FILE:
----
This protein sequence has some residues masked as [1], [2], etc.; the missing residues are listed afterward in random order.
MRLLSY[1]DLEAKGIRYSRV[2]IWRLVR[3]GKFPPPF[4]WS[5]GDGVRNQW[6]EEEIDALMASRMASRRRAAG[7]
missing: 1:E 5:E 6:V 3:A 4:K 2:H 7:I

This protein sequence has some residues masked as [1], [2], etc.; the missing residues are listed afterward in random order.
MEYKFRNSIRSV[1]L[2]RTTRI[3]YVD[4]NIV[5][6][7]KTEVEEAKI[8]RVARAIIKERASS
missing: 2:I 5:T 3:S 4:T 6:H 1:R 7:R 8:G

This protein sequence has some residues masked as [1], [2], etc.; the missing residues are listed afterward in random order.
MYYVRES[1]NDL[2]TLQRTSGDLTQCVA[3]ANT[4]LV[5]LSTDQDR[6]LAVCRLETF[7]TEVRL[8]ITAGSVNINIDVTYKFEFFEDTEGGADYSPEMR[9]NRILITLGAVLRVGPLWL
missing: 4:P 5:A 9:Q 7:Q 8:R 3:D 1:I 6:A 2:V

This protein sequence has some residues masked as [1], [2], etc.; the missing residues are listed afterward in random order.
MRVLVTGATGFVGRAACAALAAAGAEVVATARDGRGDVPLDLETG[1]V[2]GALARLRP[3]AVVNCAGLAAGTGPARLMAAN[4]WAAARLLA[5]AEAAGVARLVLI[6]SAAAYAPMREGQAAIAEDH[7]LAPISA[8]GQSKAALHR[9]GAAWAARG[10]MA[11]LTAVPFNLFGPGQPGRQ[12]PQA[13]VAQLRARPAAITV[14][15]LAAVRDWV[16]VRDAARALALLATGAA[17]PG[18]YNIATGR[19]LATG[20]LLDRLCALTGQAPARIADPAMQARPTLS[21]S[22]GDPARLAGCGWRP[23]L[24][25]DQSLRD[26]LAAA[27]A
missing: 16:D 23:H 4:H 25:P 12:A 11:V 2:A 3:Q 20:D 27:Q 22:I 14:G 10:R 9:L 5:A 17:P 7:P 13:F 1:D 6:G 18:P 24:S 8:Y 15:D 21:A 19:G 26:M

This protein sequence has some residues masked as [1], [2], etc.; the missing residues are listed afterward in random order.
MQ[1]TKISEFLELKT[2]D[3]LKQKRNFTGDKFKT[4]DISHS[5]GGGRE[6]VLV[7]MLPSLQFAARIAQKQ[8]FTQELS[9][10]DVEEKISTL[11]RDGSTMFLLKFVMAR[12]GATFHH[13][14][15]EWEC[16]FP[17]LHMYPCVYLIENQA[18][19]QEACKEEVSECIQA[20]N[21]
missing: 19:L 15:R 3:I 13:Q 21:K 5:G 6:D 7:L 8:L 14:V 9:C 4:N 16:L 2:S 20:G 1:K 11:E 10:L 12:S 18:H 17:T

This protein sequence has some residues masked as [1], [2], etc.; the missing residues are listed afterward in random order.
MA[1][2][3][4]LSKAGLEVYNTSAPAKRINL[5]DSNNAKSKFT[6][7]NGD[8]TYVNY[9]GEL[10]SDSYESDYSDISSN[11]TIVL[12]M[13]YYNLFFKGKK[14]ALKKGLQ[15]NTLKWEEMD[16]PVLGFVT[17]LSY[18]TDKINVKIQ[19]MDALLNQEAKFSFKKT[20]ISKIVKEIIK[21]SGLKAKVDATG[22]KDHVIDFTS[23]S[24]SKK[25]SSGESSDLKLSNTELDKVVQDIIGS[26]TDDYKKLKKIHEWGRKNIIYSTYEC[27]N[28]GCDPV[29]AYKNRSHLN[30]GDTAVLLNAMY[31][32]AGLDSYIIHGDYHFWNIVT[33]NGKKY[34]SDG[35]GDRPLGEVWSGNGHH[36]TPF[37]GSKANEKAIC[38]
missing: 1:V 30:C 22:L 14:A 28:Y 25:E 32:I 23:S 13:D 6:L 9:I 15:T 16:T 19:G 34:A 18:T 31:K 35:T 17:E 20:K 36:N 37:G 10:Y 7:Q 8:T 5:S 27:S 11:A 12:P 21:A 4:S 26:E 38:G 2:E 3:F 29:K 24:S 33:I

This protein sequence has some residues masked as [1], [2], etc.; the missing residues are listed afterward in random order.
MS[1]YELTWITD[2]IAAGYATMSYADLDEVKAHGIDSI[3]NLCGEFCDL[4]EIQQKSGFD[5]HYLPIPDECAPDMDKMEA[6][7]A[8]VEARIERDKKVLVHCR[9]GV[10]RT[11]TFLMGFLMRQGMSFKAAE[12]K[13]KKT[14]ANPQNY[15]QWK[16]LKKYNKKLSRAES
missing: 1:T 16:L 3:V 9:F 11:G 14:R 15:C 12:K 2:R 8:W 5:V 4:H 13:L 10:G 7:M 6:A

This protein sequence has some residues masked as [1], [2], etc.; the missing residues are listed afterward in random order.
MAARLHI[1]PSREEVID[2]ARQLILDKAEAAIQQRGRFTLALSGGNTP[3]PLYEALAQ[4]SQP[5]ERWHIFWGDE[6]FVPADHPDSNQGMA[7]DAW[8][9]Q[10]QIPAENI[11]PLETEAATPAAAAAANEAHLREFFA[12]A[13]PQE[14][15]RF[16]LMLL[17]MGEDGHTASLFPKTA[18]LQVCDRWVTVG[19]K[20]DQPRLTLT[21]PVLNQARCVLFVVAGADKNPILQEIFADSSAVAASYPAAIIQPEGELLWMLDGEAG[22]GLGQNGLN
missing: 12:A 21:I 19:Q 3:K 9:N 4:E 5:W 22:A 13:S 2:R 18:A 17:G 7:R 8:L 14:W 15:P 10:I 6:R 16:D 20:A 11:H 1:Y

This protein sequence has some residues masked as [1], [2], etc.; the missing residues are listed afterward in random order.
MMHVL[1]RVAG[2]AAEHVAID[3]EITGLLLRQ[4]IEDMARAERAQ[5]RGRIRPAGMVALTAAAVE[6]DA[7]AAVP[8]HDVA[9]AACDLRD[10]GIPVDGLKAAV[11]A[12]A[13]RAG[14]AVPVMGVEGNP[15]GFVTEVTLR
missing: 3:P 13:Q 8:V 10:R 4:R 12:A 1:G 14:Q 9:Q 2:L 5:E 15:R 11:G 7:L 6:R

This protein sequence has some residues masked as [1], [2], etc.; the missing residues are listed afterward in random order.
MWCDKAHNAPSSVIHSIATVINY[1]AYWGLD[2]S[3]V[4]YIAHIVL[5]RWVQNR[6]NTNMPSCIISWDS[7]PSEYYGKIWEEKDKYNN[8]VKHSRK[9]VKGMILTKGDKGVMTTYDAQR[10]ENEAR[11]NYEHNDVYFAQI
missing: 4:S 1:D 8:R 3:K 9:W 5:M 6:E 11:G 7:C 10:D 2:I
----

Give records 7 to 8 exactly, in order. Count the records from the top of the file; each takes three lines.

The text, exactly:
This protein sequence has some residues masked as [1], [2], etc.; the missing residues are listed afterward in random order.
MS[1]YELTWITD[2]IAAGYATMSYADLDEVKAHGIDSI[3]NLCGEFCDL[4]EIQQKSGFD[5]HYLPIPDECAPDMDKMEA[6][7]A[8]VEARIERDKKVLVHCR[9]GV[10]RT[11]TFLMGFLMRQGMSFKAAE[12]K[13]KKT[14]ANPQNY[15]QWK[16]LKKYNKKLSRAES
missing: 1:T 16:L 3:V 9:F 11:G 14:R 15:C 12:K 2:R 8:W 5:V 4:H 13:L 10:G 7:M 6:A

This protein sequence has some residues masked as [1], [2], etc.; the missing residues are listed afterward in random order.
MAARLHI[1]PSREEVID[2]ARQLILDKAEAAIQQRGRFTLALSGGNTP[3]PLYEALAQ[4]SQP[5]ERWHIFWGDE[6]FVPADHPDSNQGMA[7]DAW[8][9]Q[10]QIPAENI[11]PLETEAATPAAAAAANEAHLREFFA[12]A[13]PQE[14][15]RF[16]LMLL[17]MGEDGHTASLFPKTA[18]LQVCDRWVTVG[19]K[20]DQPRLTLT[21]PVLNQARCVLFVVAGADKNPILQEIFADSSAVAASYPAAIIQPEGELLWMLDGEAG[22]GLGQNGLN
missing: 12:A 21:I 19:Q 3:K 9:N 4:E 5:W 22:A 13:S 2:R 18:A 17:G 7:R 8:L 14:W 15:P 10:I 6:R 16:D 20:A 11:H 1:Y